Pine Wilt

Pine Wilt

Pine wilt

The most common questions I have been asked lately are in regards to pine wilt. I thought I would take the time in this news article to clear all of these questions up. Pine wilt is a bad disease spreading rapidly throughout the area, so the more we know about it, the more trees we can possibly salvage.

Pine wilt is a disease that affects primarily Scotch pines, but it will also affect Austrian pines and less often ponderosa pines. The disease is one that is caused by a nematode, a microscopic worm-like creature, which burrows through the tissues in the wood and decreases the amount of water flow throughout the tree. The nematode is then moved from tree to tree with the help of a pine sawyer beetle. This beetle carries the nematodes on its back to new trees and when it bites into the next pine tree, it makes a wound in the tree where the nematode can go into it and start feeding, causing a large amount of damage.The needles on an infected tree will turn grayish green and will eventually turn all brown.

The death usually occurs over a short amount of time. The dead needles will remain on the tree well after the death occurs.

There is no control method for pine wilt infected trees. If you have a tree that has or gets pine wilt it needs to be removed as soon as possible to prevent the spread of the disease. If your tree gets pine wilt after the first of October of the year, it should be cut down and burned or chipped by the end of April. If the tree dies between the beginning of May and the beginning of October it should be cut down and burned or chipped as soon as possible. This is done to reduce the spread of the disease and possibly save some of our beautiful Scotch pine trees.

There are two other diseases that affect these pine trees in similar methods that are commonly mistaken for pine wilt. Diplodia blight is one that mainly affects ponderosa and Austrian pines. The difference between diplodia blight and pine wilt is that in diplodia the pine cones will usually have tiny black spots on the cones which are the fruiting bodies of the fungus. This disease usually occurs as stunted and brown new growth or as entire branches that have brown needles.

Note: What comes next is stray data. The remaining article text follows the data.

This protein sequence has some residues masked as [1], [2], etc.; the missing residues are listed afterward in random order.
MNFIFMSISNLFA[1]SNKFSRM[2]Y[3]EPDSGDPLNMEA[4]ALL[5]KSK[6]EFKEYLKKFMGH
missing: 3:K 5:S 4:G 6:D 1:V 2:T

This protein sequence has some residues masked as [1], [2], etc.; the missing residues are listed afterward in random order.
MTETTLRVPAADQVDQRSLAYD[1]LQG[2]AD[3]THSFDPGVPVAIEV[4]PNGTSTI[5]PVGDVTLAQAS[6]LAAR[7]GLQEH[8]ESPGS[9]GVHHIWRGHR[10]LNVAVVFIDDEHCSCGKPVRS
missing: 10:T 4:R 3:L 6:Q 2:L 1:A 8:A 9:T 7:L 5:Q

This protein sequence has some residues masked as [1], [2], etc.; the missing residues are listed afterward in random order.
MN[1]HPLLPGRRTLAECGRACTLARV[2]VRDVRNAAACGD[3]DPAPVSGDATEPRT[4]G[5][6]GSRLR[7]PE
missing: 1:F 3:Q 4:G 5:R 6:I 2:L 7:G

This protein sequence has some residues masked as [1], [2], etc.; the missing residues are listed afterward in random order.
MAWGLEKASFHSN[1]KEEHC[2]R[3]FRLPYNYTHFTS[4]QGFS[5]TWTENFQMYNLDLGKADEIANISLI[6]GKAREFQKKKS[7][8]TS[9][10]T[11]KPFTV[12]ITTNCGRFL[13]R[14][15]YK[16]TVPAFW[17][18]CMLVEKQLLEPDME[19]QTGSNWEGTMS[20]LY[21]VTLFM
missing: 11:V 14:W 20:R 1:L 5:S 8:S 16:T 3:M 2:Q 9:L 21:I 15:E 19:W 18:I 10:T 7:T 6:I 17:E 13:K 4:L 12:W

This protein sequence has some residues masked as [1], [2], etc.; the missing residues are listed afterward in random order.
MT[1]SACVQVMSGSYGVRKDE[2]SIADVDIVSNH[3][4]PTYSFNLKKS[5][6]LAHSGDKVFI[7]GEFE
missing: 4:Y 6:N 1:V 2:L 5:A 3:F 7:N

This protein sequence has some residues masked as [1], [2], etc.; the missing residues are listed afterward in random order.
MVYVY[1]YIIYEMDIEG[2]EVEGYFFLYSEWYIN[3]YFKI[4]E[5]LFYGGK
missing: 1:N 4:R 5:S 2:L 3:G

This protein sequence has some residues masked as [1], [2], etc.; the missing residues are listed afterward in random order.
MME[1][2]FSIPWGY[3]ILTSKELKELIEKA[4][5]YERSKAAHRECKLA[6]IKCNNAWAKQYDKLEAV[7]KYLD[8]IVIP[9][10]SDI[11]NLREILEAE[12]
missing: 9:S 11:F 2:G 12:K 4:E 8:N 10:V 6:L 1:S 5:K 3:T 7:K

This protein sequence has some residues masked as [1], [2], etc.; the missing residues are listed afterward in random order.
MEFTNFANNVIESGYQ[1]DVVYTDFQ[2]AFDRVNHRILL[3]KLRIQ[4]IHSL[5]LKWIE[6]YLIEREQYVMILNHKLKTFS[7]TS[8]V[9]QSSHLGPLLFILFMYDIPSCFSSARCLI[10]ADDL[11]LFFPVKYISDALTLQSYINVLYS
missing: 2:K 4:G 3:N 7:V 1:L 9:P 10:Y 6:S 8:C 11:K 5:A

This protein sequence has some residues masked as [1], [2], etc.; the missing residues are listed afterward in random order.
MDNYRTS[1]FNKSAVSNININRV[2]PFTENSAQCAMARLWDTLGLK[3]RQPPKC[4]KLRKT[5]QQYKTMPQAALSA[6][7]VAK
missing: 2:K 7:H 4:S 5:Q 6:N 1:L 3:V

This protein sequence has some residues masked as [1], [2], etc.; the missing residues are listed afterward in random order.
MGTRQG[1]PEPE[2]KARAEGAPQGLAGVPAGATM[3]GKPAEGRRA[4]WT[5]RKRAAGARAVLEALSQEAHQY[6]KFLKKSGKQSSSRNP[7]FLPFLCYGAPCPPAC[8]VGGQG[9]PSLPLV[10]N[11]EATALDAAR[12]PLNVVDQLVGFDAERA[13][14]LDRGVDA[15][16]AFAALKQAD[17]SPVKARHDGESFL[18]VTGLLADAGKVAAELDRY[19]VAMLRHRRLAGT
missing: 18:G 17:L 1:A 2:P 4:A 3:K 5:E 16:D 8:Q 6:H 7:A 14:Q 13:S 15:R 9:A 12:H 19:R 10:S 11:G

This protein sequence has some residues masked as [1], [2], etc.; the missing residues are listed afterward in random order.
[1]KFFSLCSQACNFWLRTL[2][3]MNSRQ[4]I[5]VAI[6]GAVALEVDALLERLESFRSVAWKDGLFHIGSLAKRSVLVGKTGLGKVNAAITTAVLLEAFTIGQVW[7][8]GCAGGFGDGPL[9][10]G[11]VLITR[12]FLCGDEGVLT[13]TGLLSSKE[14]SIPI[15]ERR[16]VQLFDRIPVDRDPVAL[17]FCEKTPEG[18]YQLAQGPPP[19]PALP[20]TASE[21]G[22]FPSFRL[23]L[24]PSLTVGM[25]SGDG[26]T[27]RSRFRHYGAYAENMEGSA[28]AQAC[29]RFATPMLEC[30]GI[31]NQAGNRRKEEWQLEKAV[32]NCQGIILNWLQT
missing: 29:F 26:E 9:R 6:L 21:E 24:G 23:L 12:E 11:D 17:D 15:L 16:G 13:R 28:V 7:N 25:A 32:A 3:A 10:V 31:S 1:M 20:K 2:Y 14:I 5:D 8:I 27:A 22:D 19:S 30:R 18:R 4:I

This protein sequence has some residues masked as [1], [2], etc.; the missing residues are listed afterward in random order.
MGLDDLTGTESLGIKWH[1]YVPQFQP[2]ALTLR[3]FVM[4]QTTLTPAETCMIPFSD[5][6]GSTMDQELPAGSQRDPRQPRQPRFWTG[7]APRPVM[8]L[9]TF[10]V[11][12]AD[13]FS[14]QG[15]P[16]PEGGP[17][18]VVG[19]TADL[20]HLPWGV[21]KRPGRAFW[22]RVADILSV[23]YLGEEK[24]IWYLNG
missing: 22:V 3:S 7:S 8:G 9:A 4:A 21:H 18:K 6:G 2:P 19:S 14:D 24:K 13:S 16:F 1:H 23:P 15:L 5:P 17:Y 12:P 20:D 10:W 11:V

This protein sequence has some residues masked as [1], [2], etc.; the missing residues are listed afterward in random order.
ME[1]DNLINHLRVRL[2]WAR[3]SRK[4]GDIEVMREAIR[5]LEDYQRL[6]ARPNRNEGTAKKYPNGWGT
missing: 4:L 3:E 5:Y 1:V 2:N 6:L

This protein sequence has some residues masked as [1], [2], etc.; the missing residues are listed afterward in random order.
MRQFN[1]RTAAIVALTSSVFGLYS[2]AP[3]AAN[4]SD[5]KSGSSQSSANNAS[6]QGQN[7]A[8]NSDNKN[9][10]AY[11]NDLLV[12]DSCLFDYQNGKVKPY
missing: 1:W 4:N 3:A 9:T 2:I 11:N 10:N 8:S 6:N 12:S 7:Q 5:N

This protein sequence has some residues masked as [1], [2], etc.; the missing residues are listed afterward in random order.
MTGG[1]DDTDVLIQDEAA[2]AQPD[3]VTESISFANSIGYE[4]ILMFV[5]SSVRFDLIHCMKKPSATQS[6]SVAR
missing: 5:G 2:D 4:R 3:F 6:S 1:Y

The other disease of pine trees is dothistroma needle blight. Dothistroma affects mainly ponderosa and Austrian pines. The difference between dothistroma and pine wilt is that in dothistroma the needles will get dark brown bands across the needles that have turned brown. This disease is also different from pine wilt because it affects the bottom of the tree first and will eventually move up throughout the tree.

There are different fungicides that are available for use on both dothistroma and diplodia, but they must be applied two times each year. Pruning the diseased branches out of the tree can help to increase the air flow therefore reducing the incidence of the disease.

Photos by USDA Forest Service - Region 2 - Rocky Mountain Region Archive, USDA Forest Service, Bugwood.org

Pine Wilt

Nicole Stoner, UNL Extension Educator